# make a copy of the input picture
# get the pixels of the copy
# for every pixel in the image
# set the color in all color bands to the value of the green channel
# return the copy
We know how to define a function, but the rest of this function we need to learn. To copy a picture, we want to use the duplicatePicture() function.
copy = duplicatePicture( pict )
To get a list of the pixels of an image we use the getPixels() function.
pix = getPixels(copy)
To loop over the elements of a list, we use a for loop. We can use the following syntax to loop over all of the pixels in the list pix. Each time through the loop, the variable p holds the current pixel.
for p in pix:
Commands that are indented relative to the for loop are executed as many times as there are pixels in the image, once for each pixel. We want to get the green color and then set the color of the pixel to be the same as the green value in all three color channels. We use the getGreen() function to retrive the intensity of the green channel a pixel. We can use the setRed() and setBlue() functions to set the values of those color channels. Each of these functions takes a single pixel as one of the sarguments. Put the following inside the for loop
green = getGreen( p )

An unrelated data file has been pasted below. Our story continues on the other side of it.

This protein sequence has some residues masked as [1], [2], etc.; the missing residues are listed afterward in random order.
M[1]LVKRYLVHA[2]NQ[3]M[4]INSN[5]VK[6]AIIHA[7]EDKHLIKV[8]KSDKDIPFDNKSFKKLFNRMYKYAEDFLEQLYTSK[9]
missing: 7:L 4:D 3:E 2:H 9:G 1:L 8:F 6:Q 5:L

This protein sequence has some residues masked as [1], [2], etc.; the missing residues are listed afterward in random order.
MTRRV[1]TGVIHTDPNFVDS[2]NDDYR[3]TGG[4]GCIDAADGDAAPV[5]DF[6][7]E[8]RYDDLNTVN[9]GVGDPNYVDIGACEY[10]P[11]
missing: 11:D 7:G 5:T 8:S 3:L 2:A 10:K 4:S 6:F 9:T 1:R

setRed( p, green )
setBlue( p, green )
Now save and load your program. Using the command line, pass the pict variable into the greyVersion function and store the return value in the variable grey. Use the show function to display the result.
grey = greyVersion( pict )
Finally, make a function main at the end of your file. The
main function should do three things. First, it should call the
function loadPicture and store the result in a variable (e.g. 10).
Second, it should call the function greyVersion and store the result
in a variable (e.g. grey). Finally, it should show the new grey image.
Copy the greyVersion function, paste it into your file above the main() function and then give the function a new name. Now change what it does to the image. For example, try swapping the red and blue colors of a pixel.
Make sure you save your lab3 folder to your personal network directory when you are done.
When you are done with the lab exercises, go ahead and get started on the assignment.